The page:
Man in black baseball cap looking through red magnifier

Accessibility@CNIB

Main Content

Whether you’re a participant in our programs, a donor, or a member of our staff or volunteer team, the CNIB Foundation is committed to being accessible and inclusive to everyone.

That’s been our approach during 100 years serving Canadians who are blind or partially sighted.

And that’s why we’re proud to share our new multi-year accessibility plan . It will guide all organizations within the CNIB Group in being best-in-class participants in true accessibility and inclusiveness, in accordance with the Accessibility for Ontarians with Disabilities Act (2005) and other disability legislation. 

This multi-year accessibility plan covers 2018 to 2022. Check back on this page for reports on our progress and additional planning documents as we have them. 

Our accessibility commitment to you

Accessibility is our collective responsibility to our colleagues, clients and volunteers. We will ensure adequate time and resources to promote accessibility so that every individual is supported for success in his or her organizational role, obligations or community outreach.

Our accessibility team

Our accessibility team is dedicated to the delivery of the multi-year accessibility plan and to all aspects of accessibility policy, practice and advocacy at the CNIB Group.

  • Mahadeo Sukhai, Chief accessibility officer
  • Michaela Knot, Specialist, accessibility
  • Jacqueline Rennebohm, Consultant, accessibility and human resources 

Clear Print Accessibility Guidelines

Print that’s easy on the eyes

CNIB’s goal is to create a better Canada – a barrier-free Canada – where every individual, regardless of vision loss, is able to fully participate in the world around them.

Creating this barrier-free Canada means not only ensuring buildings and roadways are safe and accessible for all citizens to enjoy; it also means ensuring that the way we communicate with each other is just as accessible – things like signs, ads, books, websites, brochures, product packages and so many other communication materials we absorb in everyday life.

How do we do that? By making the print we produce as clear and readable as possible.

Readability shouldn’t be an afterthought when producing materials. It should be the first step in making your merchandising, service, location or information accessible to everyone, no matter how much vision they have.

Keep the following Clear Print guidelines in mind as you design your products, and you’ll reach a wider audience.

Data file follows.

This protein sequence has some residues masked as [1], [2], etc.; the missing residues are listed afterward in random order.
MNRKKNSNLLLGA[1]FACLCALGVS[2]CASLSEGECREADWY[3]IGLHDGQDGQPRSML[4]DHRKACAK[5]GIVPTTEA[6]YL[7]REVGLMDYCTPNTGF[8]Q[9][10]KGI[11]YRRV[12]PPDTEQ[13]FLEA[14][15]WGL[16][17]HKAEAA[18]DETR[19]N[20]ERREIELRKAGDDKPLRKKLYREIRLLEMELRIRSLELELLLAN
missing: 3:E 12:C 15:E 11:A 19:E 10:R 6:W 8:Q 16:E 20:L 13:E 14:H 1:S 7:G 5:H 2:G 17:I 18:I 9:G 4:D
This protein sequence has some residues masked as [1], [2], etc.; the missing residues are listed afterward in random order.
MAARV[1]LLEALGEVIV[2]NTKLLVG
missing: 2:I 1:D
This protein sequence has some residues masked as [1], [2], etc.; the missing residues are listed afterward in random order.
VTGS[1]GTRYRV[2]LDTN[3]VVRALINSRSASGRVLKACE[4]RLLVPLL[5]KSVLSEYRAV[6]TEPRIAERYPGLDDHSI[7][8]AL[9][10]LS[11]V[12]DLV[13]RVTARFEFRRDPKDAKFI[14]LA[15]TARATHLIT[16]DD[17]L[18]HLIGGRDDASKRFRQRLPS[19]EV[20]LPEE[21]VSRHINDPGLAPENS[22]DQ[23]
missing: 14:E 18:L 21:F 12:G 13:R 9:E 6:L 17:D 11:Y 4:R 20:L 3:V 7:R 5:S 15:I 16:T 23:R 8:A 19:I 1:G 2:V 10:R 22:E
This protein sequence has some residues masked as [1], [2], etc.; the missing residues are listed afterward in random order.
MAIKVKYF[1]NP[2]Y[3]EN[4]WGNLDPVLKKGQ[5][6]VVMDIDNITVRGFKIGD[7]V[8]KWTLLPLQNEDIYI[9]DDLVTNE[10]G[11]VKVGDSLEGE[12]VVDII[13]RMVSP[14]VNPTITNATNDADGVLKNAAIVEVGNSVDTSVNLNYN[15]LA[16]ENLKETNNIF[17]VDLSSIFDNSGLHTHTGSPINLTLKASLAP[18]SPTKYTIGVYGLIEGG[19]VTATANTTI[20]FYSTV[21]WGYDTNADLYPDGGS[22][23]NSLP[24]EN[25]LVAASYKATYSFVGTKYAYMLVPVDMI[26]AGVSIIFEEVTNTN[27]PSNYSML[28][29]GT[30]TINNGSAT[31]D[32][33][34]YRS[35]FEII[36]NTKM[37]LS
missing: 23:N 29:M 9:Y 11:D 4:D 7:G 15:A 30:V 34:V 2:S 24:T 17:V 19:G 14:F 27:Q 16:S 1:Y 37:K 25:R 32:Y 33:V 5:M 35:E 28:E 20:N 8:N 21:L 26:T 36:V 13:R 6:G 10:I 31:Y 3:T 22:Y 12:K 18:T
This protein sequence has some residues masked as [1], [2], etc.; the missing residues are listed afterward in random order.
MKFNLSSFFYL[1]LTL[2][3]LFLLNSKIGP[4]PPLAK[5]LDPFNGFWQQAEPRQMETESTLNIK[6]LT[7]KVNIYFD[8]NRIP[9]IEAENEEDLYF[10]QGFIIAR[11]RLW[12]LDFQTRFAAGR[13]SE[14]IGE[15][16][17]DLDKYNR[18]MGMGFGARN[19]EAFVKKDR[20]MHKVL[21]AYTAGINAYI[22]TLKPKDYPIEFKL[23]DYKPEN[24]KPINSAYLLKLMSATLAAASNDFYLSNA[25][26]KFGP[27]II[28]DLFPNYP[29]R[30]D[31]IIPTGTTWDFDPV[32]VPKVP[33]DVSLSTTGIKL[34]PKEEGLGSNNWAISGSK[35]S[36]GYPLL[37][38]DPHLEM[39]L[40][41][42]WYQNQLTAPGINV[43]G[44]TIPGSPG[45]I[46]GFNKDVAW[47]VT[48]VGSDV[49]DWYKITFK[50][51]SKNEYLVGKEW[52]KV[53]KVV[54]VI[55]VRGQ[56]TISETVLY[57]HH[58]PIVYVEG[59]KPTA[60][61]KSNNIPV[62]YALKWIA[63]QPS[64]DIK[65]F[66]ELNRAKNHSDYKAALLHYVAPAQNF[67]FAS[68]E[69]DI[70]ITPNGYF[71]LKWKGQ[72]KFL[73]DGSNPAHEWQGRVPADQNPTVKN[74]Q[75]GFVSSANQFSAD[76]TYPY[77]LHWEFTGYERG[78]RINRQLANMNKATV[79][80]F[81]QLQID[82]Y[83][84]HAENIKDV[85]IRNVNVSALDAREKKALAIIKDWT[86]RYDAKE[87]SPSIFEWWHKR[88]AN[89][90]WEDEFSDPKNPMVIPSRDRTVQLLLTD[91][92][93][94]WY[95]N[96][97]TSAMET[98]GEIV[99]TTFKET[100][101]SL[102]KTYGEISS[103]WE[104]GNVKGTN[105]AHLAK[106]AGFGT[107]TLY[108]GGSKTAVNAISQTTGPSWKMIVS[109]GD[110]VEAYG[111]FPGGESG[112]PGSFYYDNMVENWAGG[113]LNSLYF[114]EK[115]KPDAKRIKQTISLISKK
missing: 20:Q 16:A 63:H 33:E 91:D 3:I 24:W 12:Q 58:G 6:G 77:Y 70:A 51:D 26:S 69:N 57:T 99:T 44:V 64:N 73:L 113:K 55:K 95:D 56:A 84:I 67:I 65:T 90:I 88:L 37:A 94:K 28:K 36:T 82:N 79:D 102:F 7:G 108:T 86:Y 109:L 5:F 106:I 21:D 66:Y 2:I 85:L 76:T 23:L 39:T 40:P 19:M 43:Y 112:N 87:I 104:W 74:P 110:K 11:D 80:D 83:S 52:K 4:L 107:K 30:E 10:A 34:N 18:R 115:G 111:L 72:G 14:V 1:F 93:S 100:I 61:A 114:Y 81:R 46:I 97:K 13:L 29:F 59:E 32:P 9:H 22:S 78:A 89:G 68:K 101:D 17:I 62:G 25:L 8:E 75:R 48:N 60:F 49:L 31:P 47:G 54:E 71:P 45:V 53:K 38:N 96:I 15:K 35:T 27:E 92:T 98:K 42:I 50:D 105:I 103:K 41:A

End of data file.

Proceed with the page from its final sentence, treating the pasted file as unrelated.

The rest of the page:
Contrast

Use high-contrast colours for text and background.

Good examples are black or dark blue on a white or yellow background, or white/yellow text on a black/dark blue background.

Type Colour

Printed material is most readable in black and white. If using coloured text, restrict it to things like titles, headlines or highlighted material.

Point Size

Bigger is better. Keep your text large, preferably between 12 and 18 points depending on the font (point size varies between fonts). Consider your audience when choosing point size.

Leading

Leading is the space between lines of text and should be at least 25 to 30 per cent of the point size. This helps readers move their eyes more easily to the next line of text. Heavier typefaces will require slightly more leading.

Font Family and Font Style

Avoid complicated or decorative fonts. Choose standard fonts with easily recognizable upper and lower case characters. Arial and Verdana are good choices.

Font Heaviness

Choose fonts with medium heaviness and avoid light type with thin strokes. When emphasizing a word or passage, use a bold or heavy font. Italics or upper case letters are not recommended.

Letter Spacing

Don’t crowd your text: keep a wide space between letters. Choose a monospaced font rather than one that is proportionally spaced.

Margins and Columns

Separate text into columns to make it easier to read, as it requires less eye movement and less peripheral vision.

Use wide binding margins or spiral bindings if possible. Flat pages work best for vision aids such as magnifiers.

Paper Finish

Use a matte or non-glossy finish to cut down on glare. Reduce distractions by not using watermarks or complicated background designs.

Clean Design and Simplicity

Use distinctive colours, sizes and shapes on the covers of materials to make them easier to tell apart.

Giving feedback

As we move forward with our multi-year plan and other efforts to improve accessibility at the CNIB Foundation, we want to hear from you with feedback and suggestions. Contact accessibility@cnib.ca or call 1-866-563-2642.

Current Resources